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examine

0.1.3 • Public • Published

examine

js-standard-style Coverage Status

examine is a utility module that provides a powerful yet simple API to assert code in production. Using an assertion framework wrapped inside this package you will be able to use the assertion framework APIs without the fear of uncaught exceptions.

Errors thrown by the assert and expect APIs are caught and handled by the callback you bind to examine.

Imagine a big invisible and smart try-catch block wrapped around your app that only catches specific errors. That's what this is.

Quick Example

var examine = new Examine()
var assert = examine.assert
 
function errorHandler (err) {
  console.log('Caught it!', err)
}
 
examine.subject(errorHandler)
 
var string = 'Hello :)'
 
assert.typeOf(string, 'boolean')
 
console.log('This wont be executed')

API

examine.subject(handler)

Bind a handler to the examine instance. The handler will be called when an error is thrown from the .expect or .assert APIs and it can be switched during the execution order.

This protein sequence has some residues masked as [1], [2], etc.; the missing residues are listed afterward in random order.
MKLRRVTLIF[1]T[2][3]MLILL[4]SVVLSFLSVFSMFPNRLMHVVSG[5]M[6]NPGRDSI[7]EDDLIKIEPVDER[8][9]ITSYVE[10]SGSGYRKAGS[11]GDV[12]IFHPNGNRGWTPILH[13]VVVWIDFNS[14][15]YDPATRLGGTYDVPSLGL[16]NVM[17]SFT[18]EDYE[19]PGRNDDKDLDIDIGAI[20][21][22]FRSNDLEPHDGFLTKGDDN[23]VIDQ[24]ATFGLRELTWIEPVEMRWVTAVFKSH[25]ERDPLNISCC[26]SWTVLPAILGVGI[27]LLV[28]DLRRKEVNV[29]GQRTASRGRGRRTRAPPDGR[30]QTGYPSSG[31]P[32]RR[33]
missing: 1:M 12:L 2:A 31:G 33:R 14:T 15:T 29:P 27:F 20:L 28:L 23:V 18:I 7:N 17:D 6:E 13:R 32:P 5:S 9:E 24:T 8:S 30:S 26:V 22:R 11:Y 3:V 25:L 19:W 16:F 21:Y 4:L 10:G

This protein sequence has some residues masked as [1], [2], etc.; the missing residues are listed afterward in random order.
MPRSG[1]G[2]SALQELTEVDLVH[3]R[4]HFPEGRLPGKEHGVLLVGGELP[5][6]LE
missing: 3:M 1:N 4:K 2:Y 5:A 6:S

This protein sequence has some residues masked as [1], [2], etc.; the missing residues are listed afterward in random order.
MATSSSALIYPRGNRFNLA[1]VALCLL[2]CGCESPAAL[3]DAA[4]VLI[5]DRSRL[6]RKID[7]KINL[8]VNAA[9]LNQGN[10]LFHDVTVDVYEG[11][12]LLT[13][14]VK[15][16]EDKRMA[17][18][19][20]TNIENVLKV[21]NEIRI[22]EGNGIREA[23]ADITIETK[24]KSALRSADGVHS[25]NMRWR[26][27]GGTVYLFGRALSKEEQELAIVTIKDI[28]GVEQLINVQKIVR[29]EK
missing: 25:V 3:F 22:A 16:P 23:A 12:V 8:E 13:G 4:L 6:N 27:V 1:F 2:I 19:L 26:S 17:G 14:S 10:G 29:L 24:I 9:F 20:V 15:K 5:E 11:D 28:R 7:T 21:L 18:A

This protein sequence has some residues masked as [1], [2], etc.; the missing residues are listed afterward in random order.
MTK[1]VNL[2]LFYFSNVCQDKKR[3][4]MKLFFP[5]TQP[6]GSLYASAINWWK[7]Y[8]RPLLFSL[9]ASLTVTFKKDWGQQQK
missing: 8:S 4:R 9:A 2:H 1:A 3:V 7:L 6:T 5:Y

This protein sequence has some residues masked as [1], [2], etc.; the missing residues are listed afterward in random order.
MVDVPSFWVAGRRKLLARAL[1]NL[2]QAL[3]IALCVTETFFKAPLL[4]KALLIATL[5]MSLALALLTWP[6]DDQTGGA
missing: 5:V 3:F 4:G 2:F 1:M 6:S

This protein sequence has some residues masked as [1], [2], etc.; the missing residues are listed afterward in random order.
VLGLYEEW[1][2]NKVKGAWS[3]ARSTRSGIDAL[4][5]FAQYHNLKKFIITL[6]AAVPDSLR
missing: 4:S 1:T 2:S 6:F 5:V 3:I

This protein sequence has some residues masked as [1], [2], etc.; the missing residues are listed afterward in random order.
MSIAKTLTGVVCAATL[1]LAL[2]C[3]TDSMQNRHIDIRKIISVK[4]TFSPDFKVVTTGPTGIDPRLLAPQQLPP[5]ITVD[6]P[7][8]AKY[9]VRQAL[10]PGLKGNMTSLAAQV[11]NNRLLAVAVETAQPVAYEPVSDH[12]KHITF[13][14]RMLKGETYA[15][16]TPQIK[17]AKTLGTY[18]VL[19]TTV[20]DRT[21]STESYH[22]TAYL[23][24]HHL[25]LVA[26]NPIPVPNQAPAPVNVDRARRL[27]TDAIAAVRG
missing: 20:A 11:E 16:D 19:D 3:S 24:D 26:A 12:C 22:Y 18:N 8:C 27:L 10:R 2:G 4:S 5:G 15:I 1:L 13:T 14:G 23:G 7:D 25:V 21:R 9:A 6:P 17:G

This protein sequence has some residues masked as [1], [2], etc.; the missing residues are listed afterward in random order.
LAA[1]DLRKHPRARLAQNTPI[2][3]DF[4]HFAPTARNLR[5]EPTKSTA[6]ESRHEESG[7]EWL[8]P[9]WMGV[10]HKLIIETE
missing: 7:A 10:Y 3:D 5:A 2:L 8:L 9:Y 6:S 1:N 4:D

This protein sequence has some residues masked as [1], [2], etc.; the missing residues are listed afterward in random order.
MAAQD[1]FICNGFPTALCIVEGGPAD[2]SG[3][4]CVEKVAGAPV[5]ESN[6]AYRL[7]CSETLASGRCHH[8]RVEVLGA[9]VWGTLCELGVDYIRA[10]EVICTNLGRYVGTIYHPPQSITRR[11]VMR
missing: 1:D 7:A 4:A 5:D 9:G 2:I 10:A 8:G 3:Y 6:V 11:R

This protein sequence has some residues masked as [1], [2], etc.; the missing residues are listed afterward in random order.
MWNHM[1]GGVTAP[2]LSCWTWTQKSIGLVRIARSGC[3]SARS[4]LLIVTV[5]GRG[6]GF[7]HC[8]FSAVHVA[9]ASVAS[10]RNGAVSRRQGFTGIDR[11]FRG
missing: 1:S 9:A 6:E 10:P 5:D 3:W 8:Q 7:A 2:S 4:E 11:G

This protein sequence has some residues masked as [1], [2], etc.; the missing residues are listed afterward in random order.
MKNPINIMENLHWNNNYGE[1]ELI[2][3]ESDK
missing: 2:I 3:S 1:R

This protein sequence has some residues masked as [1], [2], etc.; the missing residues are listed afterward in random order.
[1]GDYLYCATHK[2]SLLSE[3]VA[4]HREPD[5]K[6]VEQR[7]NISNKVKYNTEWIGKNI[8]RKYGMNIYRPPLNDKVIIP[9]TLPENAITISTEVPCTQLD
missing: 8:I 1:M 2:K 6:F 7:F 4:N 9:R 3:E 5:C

examine.assert and examine.expect

The assert and the expect APIs belong to the assertion library chai.js. They have a very good documentation if you don't know how to use these APIs.

Known Pitfalls

try-catch

If you use a try-catch block be careful to not put a examine expect/assert statement inside it, because it can have behaviour that is not wanted. If you do the error that is thrown will be caught by the try-catch block and the subject handler won't be called.

Take the following example:

var examine = new Examine()
var assert = examine.assert
 
function errorHandler (err) {
  console.log('This wont be called')
}
 
examine.subject(errorHandler)
 
try {
  assert.ok(null)
} catch (e) {
  console.log('Caught it here!', e)
}
 

Questions

Does throw still work as expected if I use this package?

Of course yes, the only throws that are caught and handled are the examine errors, everything else that you throw is your responsibility to catch it.

Are you using process.on('uncaughtException', handle) to caught the thrown errors?

No, and you can still use it without affecting the functionality of this package.

Is this black magic?

I don't consider this to be black magic, just a clever hack. You can see the source of the mystery here.

Where is should style?

should is not supported because of the following reasons:

  • It is considered bad practice to modify the prototype of String, Object, Number, Boolean, etc.
  • It is not possible to know which subject handler that should be called

TODO

  • Finish assert and expect APIs tests
  • Add some practical examples

License

MIT

install

npm i examine

Downloadsweekly downloads

11

version

0.1.3

license

MIT

homepage

github.com

repository

Gitgithub

last publish

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